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Format: Hardcover
The indescribable heat of summer in Calcutta was especially oppressive for officials of the British Empire, accustomed as they were to cooler weather at home, and when word reached them in September, 1833, that a ship carrying ice from Boston had arrived at the mouth of the Hooghly River, many regarded this as a huge practical joke. The temperature that September day was over 90 degrees, and any ice from New England would have had to be cut from rivers or ponds at least six months earlier. No such shipment of ice had ever been attempted before, and the journey from Boston to Calcutta would have taken 120 days, even if the weather had been good. How could ice possibly survive so long without refrigeration in the hold of a ship? Nevertheless, fifty tons of ice were soon unloaded and sold to the astonished British inhabitants.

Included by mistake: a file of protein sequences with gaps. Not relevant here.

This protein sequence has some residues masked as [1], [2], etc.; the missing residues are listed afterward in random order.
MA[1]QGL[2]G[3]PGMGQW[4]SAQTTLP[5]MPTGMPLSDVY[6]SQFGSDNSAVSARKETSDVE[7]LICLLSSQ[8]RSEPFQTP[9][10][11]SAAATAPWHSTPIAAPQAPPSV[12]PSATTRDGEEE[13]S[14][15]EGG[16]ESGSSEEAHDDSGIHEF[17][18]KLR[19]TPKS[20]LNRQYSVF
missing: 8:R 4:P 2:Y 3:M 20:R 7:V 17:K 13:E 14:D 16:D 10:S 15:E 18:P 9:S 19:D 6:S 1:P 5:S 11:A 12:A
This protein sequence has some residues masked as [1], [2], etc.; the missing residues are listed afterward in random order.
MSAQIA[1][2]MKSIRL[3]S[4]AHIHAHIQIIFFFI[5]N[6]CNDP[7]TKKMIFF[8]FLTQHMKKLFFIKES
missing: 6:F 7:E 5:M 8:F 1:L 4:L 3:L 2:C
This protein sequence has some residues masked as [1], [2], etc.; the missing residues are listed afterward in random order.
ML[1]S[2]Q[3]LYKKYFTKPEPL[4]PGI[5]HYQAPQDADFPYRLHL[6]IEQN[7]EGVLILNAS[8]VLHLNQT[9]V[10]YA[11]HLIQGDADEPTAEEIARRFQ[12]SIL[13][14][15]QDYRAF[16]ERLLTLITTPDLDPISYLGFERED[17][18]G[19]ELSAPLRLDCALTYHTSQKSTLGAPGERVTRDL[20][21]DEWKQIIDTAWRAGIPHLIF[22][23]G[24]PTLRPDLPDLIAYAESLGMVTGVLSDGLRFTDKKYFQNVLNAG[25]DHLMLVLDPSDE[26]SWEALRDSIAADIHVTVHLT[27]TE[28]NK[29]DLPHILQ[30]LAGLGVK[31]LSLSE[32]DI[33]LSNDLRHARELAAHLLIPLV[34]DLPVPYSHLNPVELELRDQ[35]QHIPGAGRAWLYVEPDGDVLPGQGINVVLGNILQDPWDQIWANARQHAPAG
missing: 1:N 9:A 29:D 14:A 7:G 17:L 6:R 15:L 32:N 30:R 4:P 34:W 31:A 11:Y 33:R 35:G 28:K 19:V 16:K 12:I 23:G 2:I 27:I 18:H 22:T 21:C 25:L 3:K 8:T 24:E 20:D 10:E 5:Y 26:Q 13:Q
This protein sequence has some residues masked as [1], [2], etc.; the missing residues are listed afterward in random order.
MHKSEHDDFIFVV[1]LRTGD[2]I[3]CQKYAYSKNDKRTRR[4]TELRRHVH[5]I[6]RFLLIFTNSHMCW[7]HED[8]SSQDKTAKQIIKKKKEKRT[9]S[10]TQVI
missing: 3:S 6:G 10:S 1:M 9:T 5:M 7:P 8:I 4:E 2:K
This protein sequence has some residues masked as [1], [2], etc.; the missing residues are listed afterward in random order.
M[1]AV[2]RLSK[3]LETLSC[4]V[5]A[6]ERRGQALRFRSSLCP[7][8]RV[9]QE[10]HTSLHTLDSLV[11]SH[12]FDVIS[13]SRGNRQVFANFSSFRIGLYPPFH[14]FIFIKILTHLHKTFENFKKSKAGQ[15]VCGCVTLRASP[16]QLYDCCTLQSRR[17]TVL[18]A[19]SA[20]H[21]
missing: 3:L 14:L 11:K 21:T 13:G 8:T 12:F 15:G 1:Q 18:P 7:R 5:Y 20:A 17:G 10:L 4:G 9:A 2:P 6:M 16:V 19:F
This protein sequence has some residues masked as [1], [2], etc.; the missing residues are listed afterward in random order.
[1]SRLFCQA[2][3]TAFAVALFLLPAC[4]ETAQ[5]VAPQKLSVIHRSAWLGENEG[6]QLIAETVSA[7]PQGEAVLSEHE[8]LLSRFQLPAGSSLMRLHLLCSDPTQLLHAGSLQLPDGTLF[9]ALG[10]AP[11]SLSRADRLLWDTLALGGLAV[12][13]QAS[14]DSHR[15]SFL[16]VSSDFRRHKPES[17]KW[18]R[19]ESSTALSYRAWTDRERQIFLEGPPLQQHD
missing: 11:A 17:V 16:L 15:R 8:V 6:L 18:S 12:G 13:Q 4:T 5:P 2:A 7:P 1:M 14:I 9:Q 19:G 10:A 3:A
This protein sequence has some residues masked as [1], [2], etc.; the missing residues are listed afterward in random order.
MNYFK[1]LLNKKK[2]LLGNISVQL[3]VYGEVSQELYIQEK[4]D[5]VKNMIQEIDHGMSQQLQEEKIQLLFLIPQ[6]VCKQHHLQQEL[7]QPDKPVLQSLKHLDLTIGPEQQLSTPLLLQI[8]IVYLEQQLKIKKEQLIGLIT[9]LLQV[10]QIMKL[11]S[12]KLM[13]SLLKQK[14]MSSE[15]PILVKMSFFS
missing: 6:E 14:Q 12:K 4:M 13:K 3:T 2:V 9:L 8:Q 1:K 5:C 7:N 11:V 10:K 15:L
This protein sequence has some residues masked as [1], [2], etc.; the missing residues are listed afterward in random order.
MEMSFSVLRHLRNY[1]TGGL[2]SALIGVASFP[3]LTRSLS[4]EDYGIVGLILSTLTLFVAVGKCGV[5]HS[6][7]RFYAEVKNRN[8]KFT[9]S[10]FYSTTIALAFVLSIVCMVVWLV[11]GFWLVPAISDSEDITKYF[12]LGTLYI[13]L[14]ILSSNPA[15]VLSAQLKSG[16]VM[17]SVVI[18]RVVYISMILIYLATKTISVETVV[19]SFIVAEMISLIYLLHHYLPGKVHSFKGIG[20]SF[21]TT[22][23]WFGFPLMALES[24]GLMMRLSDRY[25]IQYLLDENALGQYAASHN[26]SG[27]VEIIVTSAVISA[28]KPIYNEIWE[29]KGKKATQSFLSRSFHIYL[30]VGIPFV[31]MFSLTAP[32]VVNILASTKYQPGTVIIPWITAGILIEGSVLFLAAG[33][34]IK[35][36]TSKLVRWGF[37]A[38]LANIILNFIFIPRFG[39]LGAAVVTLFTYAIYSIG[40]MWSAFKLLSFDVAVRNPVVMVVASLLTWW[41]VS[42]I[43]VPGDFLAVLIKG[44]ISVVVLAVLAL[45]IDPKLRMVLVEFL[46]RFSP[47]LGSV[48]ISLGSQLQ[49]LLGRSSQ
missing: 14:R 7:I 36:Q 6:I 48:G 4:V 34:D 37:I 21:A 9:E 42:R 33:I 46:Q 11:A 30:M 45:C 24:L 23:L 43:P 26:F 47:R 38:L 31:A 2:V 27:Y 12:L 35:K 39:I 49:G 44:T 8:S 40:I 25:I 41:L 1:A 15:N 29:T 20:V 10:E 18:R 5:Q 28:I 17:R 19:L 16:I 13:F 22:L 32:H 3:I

For Frederic Tudor the successful shipping of this ice to Calcutta in 1833 was the culmination of a thirty-year dream. A "diminutive, pig-headed Bostonian," he had dropped out of school at thirteen and had been seen as a family maverick, always doing something different from what was expected. Boston financiers refused to help him finance his wild dream of shipping ice to the tropics, and it was Frederic's own family and connections which had to subsidize his initial experiments in 1806, when, at age twenty-two, he made his first shipment of "frozen water" to Martinique. By selling an easily available, free commodity--ice from New England's frozen rivers and ponds--to other parts of the world, however, Frederic Tudor eventually became one of the great American entrepreneurs of the nineteenth century, ultimately earning a long-term profit of almost a quarter of a million dollars in the Calcutta trade alone.